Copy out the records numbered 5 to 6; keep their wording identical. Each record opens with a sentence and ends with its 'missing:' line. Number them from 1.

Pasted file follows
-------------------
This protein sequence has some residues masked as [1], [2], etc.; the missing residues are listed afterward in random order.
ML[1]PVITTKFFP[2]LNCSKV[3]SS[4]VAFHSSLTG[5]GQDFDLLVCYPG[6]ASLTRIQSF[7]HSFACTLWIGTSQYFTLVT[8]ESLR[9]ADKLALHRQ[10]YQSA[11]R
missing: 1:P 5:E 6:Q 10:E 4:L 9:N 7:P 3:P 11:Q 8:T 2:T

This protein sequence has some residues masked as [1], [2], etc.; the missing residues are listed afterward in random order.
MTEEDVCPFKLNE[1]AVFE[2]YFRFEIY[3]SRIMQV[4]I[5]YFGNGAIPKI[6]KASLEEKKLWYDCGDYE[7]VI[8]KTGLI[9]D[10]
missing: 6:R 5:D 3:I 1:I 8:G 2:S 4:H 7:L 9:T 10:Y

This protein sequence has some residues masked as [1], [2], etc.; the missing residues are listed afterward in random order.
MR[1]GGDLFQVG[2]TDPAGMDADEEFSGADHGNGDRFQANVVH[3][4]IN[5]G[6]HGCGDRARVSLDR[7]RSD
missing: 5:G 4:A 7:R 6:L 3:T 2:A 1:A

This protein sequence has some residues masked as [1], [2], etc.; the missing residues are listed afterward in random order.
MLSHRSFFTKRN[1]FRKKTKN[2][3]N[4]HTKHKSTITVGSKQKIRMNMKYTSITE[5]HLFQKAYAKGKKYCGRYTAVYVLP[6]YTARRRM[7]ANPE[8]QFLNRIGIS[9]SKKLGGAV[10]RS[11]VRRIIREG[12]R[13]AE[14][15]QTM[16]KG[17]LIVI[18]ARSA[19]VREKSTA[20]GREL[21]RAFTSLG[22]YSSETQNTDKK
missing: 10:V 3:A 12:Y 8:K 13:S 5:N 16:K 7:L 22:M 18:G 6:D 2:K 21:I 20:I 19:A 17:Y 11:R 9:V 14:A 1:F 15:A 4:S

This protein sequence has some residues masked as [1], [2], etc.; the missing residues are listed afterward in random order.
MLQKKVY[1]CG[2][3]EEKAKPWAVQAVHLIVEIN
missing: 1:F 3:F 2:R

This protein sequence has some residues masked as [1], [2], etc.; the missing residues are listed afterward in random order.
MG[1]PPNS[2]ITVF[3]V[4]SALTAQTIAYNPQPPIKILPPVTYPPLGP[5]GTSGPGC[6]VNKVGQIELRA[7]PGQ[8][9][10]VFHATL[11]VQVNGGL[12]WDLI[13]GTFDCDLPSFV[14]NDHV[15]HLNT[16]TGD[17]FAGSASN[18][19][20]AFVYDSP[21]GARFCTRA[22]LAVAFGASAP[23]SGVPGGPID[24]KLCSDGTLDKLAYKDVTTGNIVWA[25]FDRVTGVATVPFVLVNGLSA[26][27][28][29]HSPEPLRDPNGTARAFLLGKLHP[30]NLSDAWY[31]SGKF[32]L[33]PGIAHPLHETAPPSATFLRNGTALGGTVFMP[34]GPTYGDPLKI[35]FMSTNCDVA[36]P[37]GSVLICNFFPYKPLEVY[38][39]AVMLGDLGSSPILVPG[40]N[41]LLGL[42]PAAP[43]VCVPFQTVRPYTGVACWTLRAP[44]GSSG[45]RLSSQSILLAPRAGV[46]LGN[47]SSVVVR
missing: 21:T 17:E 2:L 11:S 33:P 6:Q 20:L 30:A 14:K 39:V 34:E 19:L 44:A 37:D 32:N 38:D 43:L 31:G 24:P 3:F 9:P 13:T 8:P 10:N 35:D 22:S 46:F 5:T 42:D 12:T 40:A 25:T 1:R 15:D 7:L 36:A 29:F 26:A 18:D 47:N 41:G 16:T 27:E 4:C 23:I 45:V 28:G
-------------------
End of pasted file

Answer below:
This protein sequence has some residues masked as [1], [2], etc.; the missing residues are listed afterward in random order.
MLQKKVY[1]CG[2][3]EEKAKPWAVQAVHLIVEIN
missing: 1:F 3:F 2:R

This protein sequence has some residues masked as [1], [2], etc.; the missing residues are listed afterward in random order.
MG[1]PPNS[2]ITVF[3]V[4]SALTAQTIAYNPQPPIKILPPVTYPPLGP[5]GTSGPGC[6]VNKVGQIELRA[7]PGQ[8][9][10]VFHATL[11]VQVNGGL[12]WDLI[13]GTFDCDLPSFV[14]NDHV[15]HLNT[16]TGD[17]FAGSASN[18][19][20]AFVYDSP[21]GARFCTRA[22]LAVAFGASAP[23]SGVPGGPID[24]KLCSDGTLDKLAYKDVTTGNIVWA[25]FDRVTGVATVPFVLVNGLSA[26][27][28][29]HSPEPLRDPNGTARAFLLGKLHP[30]NLSDAWY[31]SGKF[32]L[33]PGIAHPLHETAPPSATFLRNGTALGGTVFMP[34]GPTYGDPLKI[35]FMSTNCDVA[36]P[37]GSVLICNFFPYKPLEVY[38][39]AVMLGDLGSSPILVPG[40]N[41]LLGL[42]PAAP[43]VCVPFQTVRPYTGVACWTLRAP[44]GSSG[45]RLSSQSILLAPRAGV[46]LGN[47]SSVVVR
missing: 21:T 17:E 2:L 11:S 33:P 6:Q 20:L 30:A 14:K 39:V 34:E 19:L 44:A 37:D 32:N 38:D 43:L 31:G 24:P 3:F 9:P 13:T 8:P 10:N 35:D 22:S 46:F 5:T 42:D 12:T 40:A 25:T 1:R 15:D 7:L 36:A 29:F 26:A 18:D 47:N 41:G 16:T 27:E 4:C 23:I 45:V 28:G